So you’re ready to improve your Customer Effort Scores… But without knowing where or why effort is occurring in customer interactions, where do you start? How do you know what to change to produce a better outcome?
At Tethr, we help customers address this problem every day, so we wanted to outline the common steps customers take when using Tethr to improve Customer Effort Scores.
Step #1 – Use the Tethr Effort Library to identify instances of effort in customer interactions
The Tethr Effort Library was built based on the research from The Effortless Experience (authored by Tethr’s Chief Product and Research Officer Matt Dixon) to automatically identify where effort occurs in customer phone calls and chats. With the Effort Library, the Tethr platform is able to look at thousands of different ways customers can express various high-effort experiences like frustration, recontact or channel switching, and categorize those occurrences into structured data points. The Effort Library also enables the Tethr platform to identify agent behaviors that are known to either contribute to or mitigate customer effort.
After the Effort Library has been applied…
Once the Effort Library has been applied to a significant set of your recorded customer interactions, you will have a good sense of where effort is occurring today and will be able to get started on making improvements. For instance, you may find that there’s a significant number of calls where customers express that they had to contact customer support after trying (and failing) to solve a problem on their own on your company’s website. To address this, you may decide to partner with the team that manages your online knowledge base and see what improvements could be made to your online self-service experience.
This allows you to establish a foundation in which you can run more sophisticated diagnostics to discover why customer effort is occurring.
Step #2 – Train Tethr to find and categorize other relevant customer interaction data points
Categorizing instances of customer effort is a great start. But to really have the context you need to address your customer effort score, you need to build a broader foundation of categories that represent details about interactions specific to your business. Tethr has pre-built libraries for certain types of businesses that you can apply to automatically categorize common interaction events. These can include a customer asking to check their policy when contacting an insurance company, requesting to transfer funds when contacting a financial company, or requesting to cancel a service.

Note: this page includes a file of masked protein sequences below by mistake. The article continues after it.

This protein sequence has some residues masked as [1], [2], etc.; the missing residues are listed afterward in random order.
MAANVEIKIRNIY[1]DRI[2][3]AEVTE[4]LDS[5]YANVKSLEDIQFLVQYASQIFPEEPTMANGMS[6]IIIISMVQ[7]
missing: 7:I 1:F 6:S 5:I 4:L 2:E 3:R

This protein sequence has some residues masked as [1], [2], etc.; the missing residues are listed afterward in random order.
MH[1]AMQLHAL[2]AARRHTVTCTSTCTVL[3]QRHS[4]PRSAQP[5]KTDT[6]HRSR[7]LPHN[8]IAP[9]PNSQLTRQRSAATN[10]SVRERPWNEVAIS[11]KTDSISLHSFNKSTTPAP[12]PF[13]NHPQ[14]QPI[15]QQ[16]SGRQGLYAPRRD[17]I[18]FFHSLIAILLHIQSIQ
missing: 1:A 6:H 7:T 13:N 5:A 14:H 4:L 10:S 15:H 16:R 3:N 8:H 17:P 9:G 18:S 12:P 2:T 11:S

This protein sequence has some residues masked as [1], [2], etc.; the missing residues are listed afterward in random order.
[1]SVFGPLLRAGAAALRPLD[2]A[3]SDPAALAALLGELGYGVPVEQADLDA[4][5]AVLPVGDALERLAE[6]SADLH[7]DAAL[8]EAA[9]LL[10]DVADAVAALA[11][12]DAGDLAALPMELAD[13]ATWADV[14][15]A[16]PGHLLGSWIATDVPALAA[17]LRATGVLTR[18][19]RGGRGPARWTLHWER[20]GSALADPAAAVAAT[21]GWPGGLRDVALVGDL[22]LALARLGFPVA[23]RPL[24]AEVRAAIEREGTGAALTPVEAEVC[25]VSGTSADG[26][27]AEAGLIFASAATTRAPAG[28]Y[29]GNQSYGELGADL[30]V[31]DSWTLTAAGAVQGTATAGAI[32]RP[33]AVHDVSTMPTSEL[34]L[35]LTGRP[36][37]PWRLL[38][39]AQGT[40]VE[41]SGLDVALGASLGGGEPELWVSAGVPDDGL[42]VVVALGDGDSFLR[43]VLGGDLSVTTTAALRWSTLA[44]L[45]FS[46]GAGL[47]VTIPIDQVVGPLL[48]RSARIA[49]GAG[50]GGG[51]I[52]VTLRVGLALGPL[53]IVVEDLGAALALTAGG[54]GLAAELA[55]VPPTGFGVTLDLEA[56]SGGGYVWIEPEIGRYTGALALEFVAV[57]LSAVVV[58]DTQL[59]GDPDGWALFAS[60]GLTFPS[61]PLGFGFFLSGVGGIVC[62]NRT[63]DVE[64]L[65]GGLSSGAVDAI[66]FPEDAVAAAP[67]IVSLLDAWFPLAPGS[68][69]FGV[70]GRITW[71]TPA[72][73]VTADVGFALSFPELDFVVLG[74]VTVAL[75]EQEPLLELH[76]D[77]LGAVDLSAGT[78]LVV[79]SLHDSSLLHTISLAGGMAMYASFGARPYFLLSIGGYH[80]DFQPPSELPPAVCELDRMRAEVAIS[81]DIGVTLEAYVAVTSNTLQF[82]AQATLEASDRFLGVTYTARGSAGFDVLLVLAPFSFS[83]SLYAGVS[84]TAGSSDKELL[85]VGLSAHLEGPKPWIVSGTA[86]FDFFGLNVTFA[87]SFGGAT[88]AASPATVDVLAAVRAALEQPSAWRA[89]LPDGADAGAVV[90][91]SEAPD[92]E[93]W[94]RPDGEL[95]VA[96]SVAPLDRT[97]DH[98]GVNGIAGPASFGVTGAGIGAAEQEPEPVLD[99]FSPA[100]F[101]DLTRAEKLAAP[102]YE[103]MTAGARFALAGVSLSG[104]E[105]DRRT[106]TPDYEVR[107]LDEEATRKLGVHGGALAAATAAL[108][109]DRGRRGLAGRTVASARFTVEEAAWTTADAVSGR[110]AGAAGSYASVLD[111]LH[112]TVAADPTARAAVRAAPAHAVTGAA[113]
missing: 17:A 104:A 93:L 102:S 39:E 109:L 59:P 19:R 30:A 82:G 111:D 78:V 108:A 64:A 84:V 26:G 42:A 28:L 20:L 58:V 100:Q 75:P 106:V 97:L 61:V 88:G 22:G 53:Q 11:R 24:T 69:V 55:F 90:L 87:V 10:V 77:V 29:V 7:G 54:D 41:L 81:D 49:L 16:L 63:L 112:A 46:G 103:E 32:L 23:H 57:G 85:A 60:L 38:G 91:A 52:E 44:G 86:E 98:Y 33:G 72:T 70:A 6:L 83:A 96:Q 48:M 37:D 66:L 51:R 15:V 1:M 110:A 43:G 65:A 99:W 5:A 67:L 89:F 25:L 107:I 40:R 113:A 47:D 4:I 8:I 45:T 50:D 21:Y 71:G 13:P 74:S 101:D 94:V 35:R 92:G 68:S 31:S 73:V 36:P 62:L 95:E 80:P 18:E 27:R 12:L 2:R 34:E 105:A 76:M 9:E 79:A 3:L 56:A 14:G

Once you’ve utilized all of Tethr’s pre-built libraries that are relevant to your business, you’ll want to use Tethr’s AI-enabled category creation capability to create custom categories. These might include specific marketing offers or campaigns, competitor mentions and any specific agent behavior your organization coaches.
Step #3 – Build reports to understand the context surrounding instances of customer effort
With Tethr’s reporting interface, you can easily start building reports that incorporate multiple categories and other pieces of metadata. Do this to uncover key trends and relationships.
Here are some examples of questions you may try to answer when building these reports:
“In calls with where a customer expresses frustration, what’s the most common reason for call?”
“In calls where the agent expresses uncertainty, which product is mentioned most often?”
“Are agents responding to high-effort customer statements with the effort-mitigating strategies we coach?”
“Which agent behaviors are immediately followed by customer frustration?”
“Which agents are expressing uncertainty most often?”
When you start analyzing Effort categories in relation to each other and other categories, you start to see very clear areas for improvement that you can act on immediately to impact your Customer Effort Score.
Step #4 – Relate interaction data to Customer Effort Score survey data
Finally, it’s time to tie in the actual Customer Effort Scores from the surveys customers complete after interacting with customer service agents. We integrate this data into the Tethr platform as a “post-call outcome”, and it becomes available to report on just like any other piece of metadata you may have used to build reports in step three. With this final piece of the puzzle, you can start to narrow down which part of an interaction leads to high or low survey responses.
You might decide that measuring your Customer Effort Score by surveying customers isn’t the most effective way to track and address Effort in your broader customer experience strategy. For one thing, when you ask a customer to complete a survey, you’re asking them to exert more effort. You also end up with a fairly tiny percentage of customers that actually complete the survey, which leads to skewed data.
What does this mean for you?
Many companies we work with decide to use Tethr reports based on categories from the Effort Library to track quantifiable metrics around customer effort rather than use the traditional, survey-based Customer Effort Score going forward. Other companies decide to report on both survey results and interaction data to get a sense of perceived effort (what customers submit in surveys) vs. actual effort (what occurs in calls and chats).
Ready to learn more about working with Tethr to improve your customer effort scores?